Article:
Printing a web page so it looks like how it appears on a screen doesn’t always work. Well, the printed website looks messed up, garbled and ugly. It shouldn’t be so hard to just print a web page WYSIWYG (what you see is what you get.)

And it doesn’t matter if you’re printing on paper or saving a web page as a PDF file. 2 websites that I had difficulty saving neatly as a PDF were and


I’ll explain why later, but here are the solutions I found to save PDF of web pages so it looks right (note: not every item listed here will work for every web page)—

Browser Extensions

Software Clients

Why a Printed Web Page Doesn’t Look Right

Why is this: because web developers now not only have to design their website for different sizes of devices and browsers, but they also may need a separate design for printing, depending on how the stylesheet is designed. Some websites realize that its users would want to print their web pages and  provide a printer-friendly version. But that’s in the minority. The rest of the internet have web pages that may or may not print like it looks on the screen.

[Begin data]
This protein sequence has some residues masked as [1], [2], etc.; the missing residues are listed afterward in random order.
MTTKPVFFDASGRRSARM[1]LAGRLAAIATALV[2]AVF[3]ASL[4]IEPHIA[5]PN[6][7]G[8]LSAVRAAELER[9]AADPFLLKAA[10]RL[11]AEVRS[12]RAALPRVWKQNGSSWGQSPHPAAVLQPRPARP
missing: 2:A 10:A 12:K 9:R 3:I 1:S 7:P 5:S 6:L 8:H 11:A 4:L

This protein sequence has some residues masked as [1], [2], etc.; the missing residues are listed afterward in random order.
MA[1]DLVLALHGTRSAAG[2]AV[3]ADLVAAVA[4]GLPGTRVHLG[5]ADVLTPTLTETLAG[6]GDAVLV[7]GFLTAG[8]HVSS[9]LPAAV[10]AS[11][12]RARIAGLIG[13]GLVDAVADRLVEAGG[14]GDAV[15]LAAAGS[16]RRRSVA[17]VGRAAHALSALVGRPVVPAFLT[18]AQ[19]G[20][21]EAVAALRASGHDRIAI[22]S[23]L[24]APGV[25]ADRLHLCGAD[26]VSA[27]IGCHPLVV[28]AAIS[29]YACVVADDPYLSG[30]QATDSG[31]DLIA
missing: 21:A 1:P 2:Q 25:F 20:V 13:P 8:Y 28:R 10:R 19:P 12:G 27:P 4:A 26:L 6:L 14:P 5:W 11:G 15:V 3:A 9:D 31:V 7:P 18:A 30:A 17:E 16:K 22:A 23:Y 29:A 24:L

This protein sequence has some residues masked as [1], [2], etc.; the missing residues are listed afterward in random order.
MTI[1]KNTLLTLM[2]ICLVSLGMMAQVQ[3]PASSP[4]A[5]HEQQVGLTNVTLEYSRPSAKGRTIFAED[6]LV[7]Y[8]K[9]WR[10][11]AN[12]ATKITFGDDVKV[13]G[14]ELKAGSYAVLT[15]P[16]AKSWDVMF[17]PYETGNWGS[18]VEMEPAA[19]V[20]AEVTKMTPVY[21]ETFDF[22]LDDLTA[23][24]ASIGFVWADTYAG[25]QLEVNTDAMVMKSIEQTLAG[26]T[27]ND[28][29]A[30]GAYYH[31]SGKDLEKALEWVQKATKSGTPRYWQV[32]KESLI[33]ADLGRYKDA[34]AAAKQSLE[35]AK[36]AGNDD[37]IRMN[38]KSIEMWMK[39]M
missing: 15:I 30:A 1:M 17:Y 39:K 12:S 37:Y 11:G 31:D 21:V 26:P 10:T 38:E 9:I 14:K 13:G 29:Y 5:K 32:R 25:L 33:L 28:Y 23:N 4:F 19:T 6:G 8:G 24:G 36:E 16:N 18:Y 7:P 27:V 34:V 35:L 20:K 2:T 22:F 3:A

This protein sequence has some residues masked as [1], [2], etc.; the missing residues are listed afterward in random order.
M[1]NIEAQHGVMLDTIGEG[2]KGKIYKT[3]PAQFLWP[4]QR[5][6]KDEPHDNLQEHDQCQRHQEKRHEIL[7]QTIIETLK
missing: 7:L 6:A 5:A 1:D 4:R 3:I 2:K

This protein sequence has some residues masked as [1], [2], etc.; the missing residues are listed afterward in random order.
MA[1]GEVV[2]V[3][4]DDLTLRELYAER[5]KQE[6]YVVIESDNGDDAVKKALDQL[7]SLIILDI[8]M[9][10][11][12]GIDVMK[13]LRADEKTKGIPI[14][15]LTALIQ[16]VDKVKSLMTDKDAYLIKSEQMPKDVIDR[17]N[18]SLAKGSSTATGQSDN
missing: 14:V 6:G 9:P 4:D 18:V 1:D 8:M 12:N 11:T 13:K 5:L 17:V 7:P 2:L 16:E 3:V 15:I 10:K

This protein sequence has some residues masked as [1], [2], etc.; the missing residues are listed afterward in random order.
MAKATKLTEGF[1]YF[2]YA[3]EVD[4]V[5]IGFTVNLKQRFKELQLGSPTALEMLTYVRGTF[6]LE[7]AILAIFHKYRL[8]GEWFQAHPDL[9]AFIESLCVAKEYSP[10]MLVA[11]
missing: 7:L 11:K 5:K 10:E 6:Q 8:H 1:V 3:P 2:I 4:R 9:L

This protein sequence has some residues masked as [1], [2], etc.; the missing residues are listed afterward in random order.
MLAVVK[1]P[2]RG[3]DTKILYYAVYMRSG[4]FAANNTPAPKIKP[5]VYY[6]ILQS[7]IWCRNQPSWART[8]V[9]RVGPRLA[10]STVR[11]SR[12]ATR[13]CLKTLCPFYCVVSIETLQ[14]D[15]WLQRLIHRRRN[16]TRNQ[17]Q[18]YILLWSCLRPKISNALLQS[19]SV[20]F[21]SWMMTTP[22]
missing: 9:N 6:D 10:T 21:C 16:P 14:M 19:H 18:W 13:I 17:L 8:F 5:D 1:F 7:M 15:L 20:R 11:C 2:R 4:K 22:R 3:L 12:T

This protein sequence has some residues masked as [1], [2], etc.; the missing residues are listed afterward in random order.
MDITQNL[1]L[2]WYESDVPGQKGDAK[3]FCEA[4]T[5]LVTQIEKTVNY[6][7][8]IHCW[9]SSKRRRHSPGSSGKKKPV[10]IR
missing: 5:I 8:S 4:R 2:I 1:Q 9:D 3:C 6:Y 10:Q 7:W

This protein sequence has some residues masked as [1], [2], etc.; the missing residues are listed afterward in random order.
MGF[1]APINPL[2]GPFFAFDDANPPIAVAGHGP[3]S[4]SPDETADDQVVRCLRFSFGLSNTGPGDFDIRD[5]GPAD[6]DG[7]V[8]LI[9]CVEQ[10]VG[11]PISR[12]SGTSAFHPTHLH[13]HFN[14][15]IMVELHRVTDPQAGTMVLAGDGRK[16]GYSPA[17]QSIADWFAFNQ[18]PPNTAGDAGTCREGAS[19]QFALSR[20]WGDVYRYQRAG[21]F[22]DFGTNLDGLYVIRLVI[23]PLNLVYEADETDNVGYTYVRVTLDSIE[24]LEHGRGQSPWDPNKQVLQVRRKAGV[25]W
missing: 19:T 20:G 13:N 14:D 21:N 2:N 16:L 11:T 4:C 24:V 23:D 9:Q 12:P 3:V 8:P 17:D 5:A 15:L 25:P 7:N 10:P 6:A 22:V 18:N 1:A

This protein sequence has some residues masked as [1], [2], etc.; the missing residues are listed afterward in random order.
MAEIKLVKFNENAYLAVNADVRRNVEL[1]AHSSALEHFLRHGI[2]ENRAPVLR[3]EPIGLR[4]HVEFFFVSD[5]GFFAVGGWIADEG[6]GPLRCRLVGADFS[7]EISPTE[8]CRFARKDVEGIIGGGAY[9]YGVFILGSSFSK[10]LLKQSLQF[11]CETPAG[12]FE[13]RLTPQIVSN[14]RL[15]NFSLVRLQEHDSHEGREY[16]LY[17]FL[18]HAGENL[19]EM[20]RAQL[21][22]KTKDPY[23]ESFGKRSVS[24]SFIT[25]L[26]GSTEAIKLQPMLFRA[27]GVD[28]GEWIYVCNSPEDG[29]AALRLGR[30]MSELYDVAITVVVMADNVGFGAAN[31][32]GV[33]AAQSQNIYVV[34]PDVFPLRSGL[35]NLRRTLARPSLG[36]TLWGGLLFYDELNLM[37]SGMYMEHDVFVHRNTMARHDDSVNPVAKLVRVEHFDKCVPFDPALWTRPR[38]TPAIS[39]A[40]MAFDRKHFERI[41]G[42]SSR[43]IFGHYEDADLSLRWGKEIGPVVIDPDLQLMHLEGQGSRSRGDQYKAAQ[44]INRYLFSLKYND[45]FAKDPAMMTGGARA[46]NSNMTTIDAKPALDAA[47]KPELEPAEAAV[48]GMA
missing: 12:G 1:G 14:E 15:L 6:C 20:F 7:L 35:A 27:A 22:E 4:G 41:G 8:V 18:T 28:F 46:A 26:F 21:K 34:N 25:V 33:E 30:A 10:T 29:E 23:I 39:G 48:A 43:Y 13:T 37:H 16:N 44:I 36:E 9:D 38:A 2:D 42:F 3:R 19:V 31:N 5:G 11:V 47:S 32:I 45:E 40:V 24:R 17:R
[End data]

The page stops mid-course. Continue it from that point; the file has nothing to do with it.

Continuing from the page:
This is an on-going discussion that dates back for years. This 2013 discussion thread, WYSIWYG Web Page printing in Mac OS X 10.8, had a comment saying that it’s an industry problem:

This appears to be an industry-wide issue. I only searched for a short time, but there appears to be no solution – with very little acknowledgement that there is  a problem. “Solutions,” as you have seen, tend to be from the coders perspective, talking about the problem from a CSS or HTML  – not plugins for the client side.

At, the same question is discussed @ “How to get WYSIWYP (print what you see) in a web browser?” and “Why do my webpages not print what I see in my browser?

That’s why you and I have to go searching for a solution to fix this so we can print a web page or save a PDF version that looks like it does on screen, or at the very least, to be legible and readable.